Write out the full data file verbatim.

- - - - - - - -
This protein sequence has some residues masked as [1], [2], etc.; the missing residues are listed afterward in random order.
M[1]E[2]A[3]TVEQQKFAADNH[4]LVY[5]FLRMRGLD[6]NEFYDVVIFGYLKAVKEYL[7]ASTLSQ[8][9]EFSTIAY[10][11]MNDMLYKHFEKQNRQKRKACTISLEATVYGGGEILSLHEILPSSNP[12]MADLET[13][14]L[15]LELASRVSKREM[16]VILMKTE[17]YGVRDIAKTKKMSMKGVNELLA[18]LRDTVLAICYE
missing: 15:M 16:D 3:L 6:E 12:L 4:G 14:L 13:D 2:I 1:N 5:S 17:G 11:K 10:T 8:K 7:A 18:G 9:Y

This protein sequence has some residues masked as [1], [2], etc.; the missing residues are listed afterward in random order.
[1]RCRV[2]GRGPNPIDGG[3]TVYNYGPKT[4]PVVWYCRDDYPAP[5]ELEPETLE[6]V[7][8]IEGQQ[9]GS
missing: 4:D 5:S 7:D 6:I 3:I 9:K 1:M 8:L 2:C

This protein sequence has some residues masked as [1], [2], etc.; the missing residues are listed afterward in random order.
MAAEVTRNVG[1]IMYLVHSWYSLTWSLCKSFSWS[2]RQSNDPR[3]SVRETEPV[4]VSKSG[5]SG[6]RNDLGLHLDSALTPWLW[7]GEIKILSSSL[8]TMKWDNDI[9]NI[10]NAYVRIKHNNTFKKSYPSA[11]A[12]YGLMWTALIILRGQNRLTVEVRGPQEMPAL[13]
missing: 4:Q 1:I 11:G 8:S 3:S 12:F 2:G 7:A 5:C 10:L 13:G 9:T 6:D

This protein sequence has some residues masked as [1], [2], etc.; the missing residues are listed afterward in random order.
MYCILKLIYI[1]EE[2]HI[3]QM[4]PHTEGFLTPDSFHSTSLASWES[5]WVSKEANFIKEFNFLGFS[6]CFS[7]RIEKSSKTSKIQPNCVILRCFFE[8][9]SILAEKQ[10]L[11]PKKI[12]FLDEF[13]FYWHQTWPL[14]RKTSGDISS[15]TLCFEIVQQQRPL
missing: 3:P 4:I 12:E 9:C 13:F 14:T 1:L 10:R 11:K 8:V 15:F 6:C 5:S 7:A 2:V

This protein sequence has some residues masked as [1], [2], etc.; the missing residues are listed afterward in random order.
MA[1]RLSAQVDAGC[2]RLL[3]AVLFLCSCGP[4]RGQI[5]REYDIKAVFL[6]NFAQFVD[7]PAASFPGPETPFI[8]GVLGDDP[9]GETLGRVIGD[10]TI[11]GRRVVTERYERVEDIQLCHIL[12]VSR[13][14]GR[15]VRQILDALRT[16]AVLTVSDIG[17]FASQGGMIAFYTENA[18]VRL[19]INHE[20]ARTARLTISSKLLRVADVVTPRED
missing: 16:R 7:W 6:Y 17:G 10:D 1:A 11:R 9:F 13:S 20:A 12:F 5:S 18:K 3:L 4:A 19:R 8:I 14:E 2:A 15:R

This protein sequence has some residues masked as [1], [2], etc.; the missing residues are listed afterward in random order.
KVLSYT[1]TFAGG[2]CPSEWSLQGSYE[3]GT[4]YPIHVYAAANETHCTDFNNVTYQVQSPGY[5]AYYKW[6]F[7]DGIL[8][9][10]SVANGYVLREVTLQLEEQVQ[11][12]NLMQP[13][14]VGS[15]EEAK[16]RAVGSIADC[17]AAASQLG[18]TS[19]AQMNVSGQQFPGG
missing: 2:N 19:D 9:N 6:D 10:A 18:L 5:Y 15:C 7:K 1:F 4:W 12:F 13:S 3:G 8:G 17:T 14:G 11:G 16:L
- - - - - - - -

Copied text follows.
This protein sequence has some residues masked as [1], [2], etc.; the missing residues are listed afterward in random order.
M[1]E[2]A[3]TVEQQKFAADNH[4]LVY[5]FLRMRGLD[6]NEFYDVVIFGYLKAVKEYL[7]ASTLSQ[8][9]EFSTIAY[10][11]MNDMLYKHFEKQNRQKRKACTISLEATVYGGGEILSLHEILPSSNP[12]MADLET[13][14]L[15]LELASRVSKREM[16]VILMKTE[17]YGVRDIAKTKKMSMKGVNELLA[18]LRDTVLAICYE
missing: 15:M 16:D 3:L 6:E 12:L 4:G 14:L 13:D 2:I 1:N 5:S 17:G 11:K 10:T 8:K 7:A 18:G 9:Y

This protein sequence has some residues masked as [1], [2], etc.; the missing residues are listed afterward in random order.
[1]RCRV[2]GRGPNPIDGG[3]TVYNYGPKT[4]PVVWYCRDDYPAP[5]ELEPETLE[6]V[7][8]IEGQQ[9]GS
missing: 4:D 5:S 7:D 6:I 3:I 9:K 1:M 8:L 2:C

This protein sequence has some residues masked as [1], [2], etc.; the missing residues are listed afterward in random order.
MAAEVTRNVG[1]IMYLVHSWYSLTWSLCKSFSWS[2]RQSNDPR[3]SVRETEPV[4]VSKSG[5]SG[6]RNDLGLHLDSALTPWLW[7]GEIKILSSSL[8]TMKWDNDI[9]NI[10]NAYVRIKHNNTFKKSYPSA[11]A[12]YGLMWTALIILRGQNRLTVEVRGPQEMPAL[13]
missing: 4:Q 1:I 11:G 8:S 3:S 12:F 2:G 7:A 5:C 10:L 13:G 9:T 6:D

This protein sequence has some residues masked as [1], [2], etc.; the missing residues are listed afterward in random order.
MYCILKLIYI[1]EE[2]HI[3]QM[4]PHTEGFLTPDSFHSTSLASWES[5]WVSKEANFIKEFNFLGFS[6]CFS[7]RIEKSSKTSKIQPNCVILRCFFE[8][9]SILAEKQ[10]L[11]PKKI[12]FLDEF[13]FYWHQTWPL[14]RKTSGDISS[15]TLCFEIVQQQRPL
missing: 3:P 4:I 12:E 9:C 13:F 14:T 1:L 10:R 11:K 8:V 15:F 6:C 5:S 7:A 2:V

This protein sequence has some residues masked as [1], [2], etc.; the missing residues are listed afterward in random order.
MA[1]RLSAQVDAGC[2]RLL[3]AVLFLCSCGP[4]RGQI[5]REYDIKAVFL[6]NFAQFVD[7]PAASFPGPETPFI[8]GVLGDDP[9]GETLGRVIGD[10]TI[11]GRRVVTERYERVEDIQLCHIL[12]VSR[13][14]GR[15]VRQILDALRT[16]AVLTVSDIG[17]FASQGGMIAFYTENA[18]VRL[19]INHE[20]ARTARLTISSKLLRVADVVTPRED
missing: 16:R 7:W 6:Y 17:G 10:D 1:A 11:R 9:F 13:S 20:A 12:F 5:S 18:K 3:L 4:A 19:R 8:I 14:E 2:A 15:R

This protein sequence has some residues masked as [1], [2], etc.; the missing residues are listed afterward in random order.
KVLSYT[1]TFAGG[2]CPSEWSLQGSYE[3]GT[4]YPIHVYAAANETHCTDFNNVTYQVQSPGY[5]AYYKW[6]F[7]DGIL[8][9][10]SVANGYVLREVTLQLEEQVQ[11][12]NLMQP[13][14]VGS[15]EEAK[16]RAVGSIADC[17]AAASQLG[18]TS[19]AQMNVSGQQFPGG
missing: 2:N 19:D 9:N 6:D 10:A 18:L 5:Y 15:C 7:K 1:F 4:W 12:F 13:S 3:G 8:G 17:T 14:G 11:G 16:L